The Socialist 26 January 2011 |
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50 years ago: Congo's independence leader assassinated
ON 17 January 1961, Patrice Lumumba, the democratically elected prime minister of the newly independent republic of Congo, was assassinated at the hands of Belgian officers and troops of president Moise Tshombe of the secessionist area of Katanga. News of his assassination sparked mass protests around the world.
In recent years it has been revealed that US president Eisenhower had instructed his aides to liquidate Lumumba and a top secret CIA unit was given the task of eliminating him.
Why was Patrice Lumumba so feared by western imperialism that they felt that they had no other option than to murder him?
For nearly 80 years Congo had been brutally ruled, first by the Belgian King Leopold II as his own personal fiefdom and then as a Belgian colony. Congo is an area rich in natural resources, particularly in Katanga, and these have been used to accrue massive profits for big business.
By the 1950s mass struggles were developing against imperialism. This led to the election of radical nationalists such as Kwame Nkrumah in Ghana in 1957 and in 1959 the Cuban revolution. These events no doubt had an effect on Lumumba. In 1958 he jointly founded the main party of national liberation the Mouvement National Congolais (MNC).
On 4 January 1959, at a mass demonstration in Léopoldville (the capital of Belgian Congo), troops opened fire on demonstrators killing hundreds. This gave further impetus to the growing nationalist movement. Belgium's rulers were desperate to maintain control of their economic and political interests in Congo and moved to talks for an independent Congo in the hope that a compliant government would head off the rising tide of protest.
In the elections in May 1960 the MNC won an overwhelming victory with Lumumba being elected as prime minister. It was clear from his statements during the elections and at the swearing in of the new government (quoted below) that Lumumba was not going to be the puppet of the Belgian government:
"No Congolese will ever forget that independence was won in struggle... Together we shall establish social justice and ensure for every man a fair remuneration for his labour... We shall see to it that the lands of our native country truly benefit its children."
Lumumba was voicing the hopes and aspirations of the masses that after decades of repression and terrible living conditions, they would at last begin to see real improvements and have a real say in how their lives would be run.
Although not a socialist at this stage, Lumumba was moving leftward. There was a fear by imperialism that a Lumumba government, with the support of the masses, could move in the same direction as the Cuban revolution and break with capitalism.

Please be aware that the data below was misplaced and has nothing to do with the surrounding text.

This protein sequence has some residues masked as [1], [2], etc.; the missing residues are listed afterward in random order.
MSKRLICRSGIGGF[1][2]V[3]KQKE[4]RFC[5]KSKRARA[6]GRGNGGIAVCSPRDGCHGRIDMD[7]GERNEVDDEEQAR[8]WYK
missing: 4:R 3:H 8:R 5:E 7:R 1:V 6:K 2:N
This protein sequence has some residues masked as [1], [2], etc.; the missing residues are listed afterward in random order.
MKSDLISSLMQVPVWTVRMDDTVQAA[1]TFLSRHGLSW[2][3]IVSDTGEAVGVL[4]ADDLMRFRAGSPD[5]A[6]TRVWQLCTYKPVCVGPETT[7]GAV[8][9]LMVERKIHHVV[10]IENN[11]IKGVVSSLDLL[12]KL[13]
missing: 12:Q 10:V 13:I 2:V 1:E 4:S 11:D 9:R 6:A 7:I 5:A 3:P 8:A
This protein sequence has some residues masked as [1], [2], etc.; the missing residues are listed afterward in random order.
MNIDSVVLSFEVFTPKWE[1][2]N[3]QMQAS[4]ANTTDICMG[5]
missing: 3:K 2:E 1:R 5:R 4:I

Moreover, a government carrying out measures in the interests of the masses would give a massive boost to the struggle against imperialism.
Unfortunately, despite his personal courage and his popularity, Lumumba had not built a revolutionary socialist party that could have led a mass movement to repulse the interventions of imperialism.
Recognising this threat to their power, imperialism, particularly Belgium, took measures to undermine the Lumumba government with military and financial support given to Tshombe when he declared independence. They also heavily backed the compliant president of Congo, Kasa-Vubu, who dissolved parliament and had Lumumba kept under house arrest.
Lumumba escaped but was eventually captured and then assassinated through fear that even under arrest he would be a beacon to the masses. The CIA was also heavily involved alongside Belgian imperialism in backing Mobutu the military commander-in-chief and eventual dictator responsible for the massacre of thousands.
What these events also underline is the role that the United Nations plays as a cover for imperialism. They refused to intervene against Belgian troops propping up the Katanga regime and backed Kasa-Vubu against Lumumba.
Today, Congo is portrayed in the media as a 'failed' state ravaged by civil war, ignoring the destabilising role of imperialism in the country's history.
However, what the independence struggle around Lumumba shows is the potential in Congo to build a movement capable of challenging imperialism and capitalism but it also underlines the importance of building a strong revolutionary socialist leadership of that movement capable of carrying through the struggle.